Saturday, October 17, 2009

Beyond Parody

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I tell you, folks, it's plumb discouraging.

I've said on several occasions that the problem with doing satire these days is staying ahead of reality. I make up something that's so absurd that I assume people will realize it's a joke, and then suddenly something comes along that makes that absurdity look positively normal in comparison.

Until recently, though, I thought I was doing a decent job of staying ahead.

Not any more.

You may recall that last week, I talked about the rejoicing on the Right over the fact that America wasn't getting the Olympics in 2016. Folks like Glenn Beck, Michelle Malkin and Rush Limbaugh were dancing a spiteful jig because President Obama had lobbied to bring the Olympics to Chicago (which, despite what the wingnuts may tell you, really is part of America. Just like Hawaii). If Obama wanted it, their "reasoning" went, then it must be a good thing that it didn't happen.

I went on to suggest that, since Mr. Obama had recently signed an order forbidding federal employees from texting while driving, then obviously the thing for any good tea-party patriot to do was go out there and text away behind the wheel. The absurdity there was that anyone would actually think that it was a patriotic idea to do a dangerous thing because Obama said not to. It was a joke, I swear it.

Little did I know that they really have gone that crazy. As Exhibit One, I give you the de facto leader of the Republican Party, Rush Limbaugh.

Mr. Limbaugh recently pitched an epic hissy fit on his nationally syndicated radio show over, of all things, flu vaccine.

Seems that El Rushbo got his rage on because Health and Human Services Secretary Kathleen Sebelius had done the unthinkable: She'd gone on TV and said that it would be a good idea if people got vaccinated against the flu.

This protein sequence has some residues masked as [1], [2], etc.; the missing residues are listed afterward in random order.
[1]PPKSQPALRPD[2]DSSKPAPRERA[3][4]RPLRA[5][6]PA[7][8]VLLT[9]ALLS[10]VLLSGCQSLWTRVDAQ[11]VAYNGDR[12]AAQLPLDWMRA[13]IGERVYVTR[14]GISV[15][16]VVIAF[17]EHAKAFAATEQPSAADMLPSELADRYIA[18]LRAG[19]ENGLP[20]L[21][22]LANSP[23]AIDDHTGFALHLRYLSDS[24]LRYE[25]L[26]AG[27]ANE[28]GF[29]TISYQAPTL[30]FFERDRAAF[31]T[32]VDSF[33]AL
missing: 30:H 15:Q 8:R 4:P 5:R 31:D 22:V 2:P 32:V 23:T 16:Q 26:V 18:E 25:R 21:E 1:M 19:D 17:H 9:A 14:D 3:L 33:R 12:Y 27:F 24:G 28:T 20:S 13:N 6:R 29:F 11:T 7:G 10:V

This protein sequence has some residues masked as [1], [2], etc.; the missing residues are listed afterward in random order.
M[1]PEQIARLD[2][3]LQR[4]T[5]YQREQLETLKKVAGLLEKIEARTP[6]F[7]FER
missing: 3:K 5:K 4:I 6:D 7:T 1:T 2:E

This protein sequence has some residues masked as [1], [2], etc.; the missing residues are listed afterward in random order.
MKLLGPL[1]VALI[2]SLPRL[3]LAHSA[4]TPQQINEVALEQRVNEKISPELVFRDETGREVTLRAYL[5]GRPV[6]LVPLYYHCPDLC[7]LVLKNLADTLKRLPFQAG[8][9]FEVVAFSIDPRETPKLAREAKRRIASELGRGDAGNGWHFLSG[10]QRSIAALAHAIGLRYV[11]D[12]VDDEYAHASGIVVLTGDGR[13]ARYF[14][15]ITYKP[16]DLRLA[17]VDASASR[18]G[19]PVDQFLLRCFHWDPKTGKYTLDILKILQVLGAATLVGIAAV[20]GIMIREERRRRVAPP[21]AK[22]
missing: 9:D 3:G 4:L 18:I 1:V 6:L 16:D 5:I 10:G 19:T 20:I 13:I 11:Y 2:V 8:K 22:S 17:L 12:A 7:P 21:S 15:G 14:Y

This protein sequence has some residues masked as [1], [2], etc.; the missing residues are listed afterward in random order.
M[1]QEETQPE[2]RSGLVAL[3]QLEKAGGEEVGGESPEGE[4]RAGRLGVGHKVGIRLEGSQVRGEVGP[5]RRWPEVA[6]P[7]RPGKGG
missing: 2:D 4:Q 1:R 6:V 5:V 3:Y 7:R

Now, to any reasonable person, this would make sense. After all, the new strain of H1N1 flu is a nasty critter. The family and I had a mild brush with it ourselves, and I can certainly tell you we wish the vaccine had been widely available a couple of weeks ago.

Not Rush, though. He blew a gasket at the very idea. "Screw you, Miss Sebelius!" he shouted on the air. "I'm not going to take it precisely because you're now telling me I must!"

It should be noted that nowhere in any of Miss Sebelius' statements recommending the vaccine did she use the word "must," nor is there any suggestion in any public pronouncement that vaccination should be mandatory. The actual Sebelius quote is: "We strongly urge parents to take precautionary steps. Flu kills every year, and we've got a great vaccine to deal with it."

But apparently, even the suggestion that a swine flu shot would be beneficial to children, coming from an Obama appointee, is tyranny on the same level as the massacre at Tiananmen Square.

"It's not your role, it's not your responsibility, and you do not have that power!" Rush sputtered to a version of Secretary Sebelius that appears to exist only in his head. "How are they gonna make me take it if I refuse to take it? Who the hell do these people think they are?"

Umm ... actually, Rush, public health is actually part of Ms. Sebelius' role and her responsibility. It's the "Health" part of "Health and Human Services." But again, no one is "making" anyone do anything. You want to risk getting the swine flu, have at it, and I wish you joy.

But you folks can see my problem. You have a major leader of American conservatives going on national radio to holler at the top of his lungs that he's not going to do something that no one is trying to make him do.

You have a prominent Republican leader going completely ballistic because a member of the Obama administration "strongly urged" parents (a group to which he does not even belong) to get flu shots for their kids.

How do you even begin to parody these people?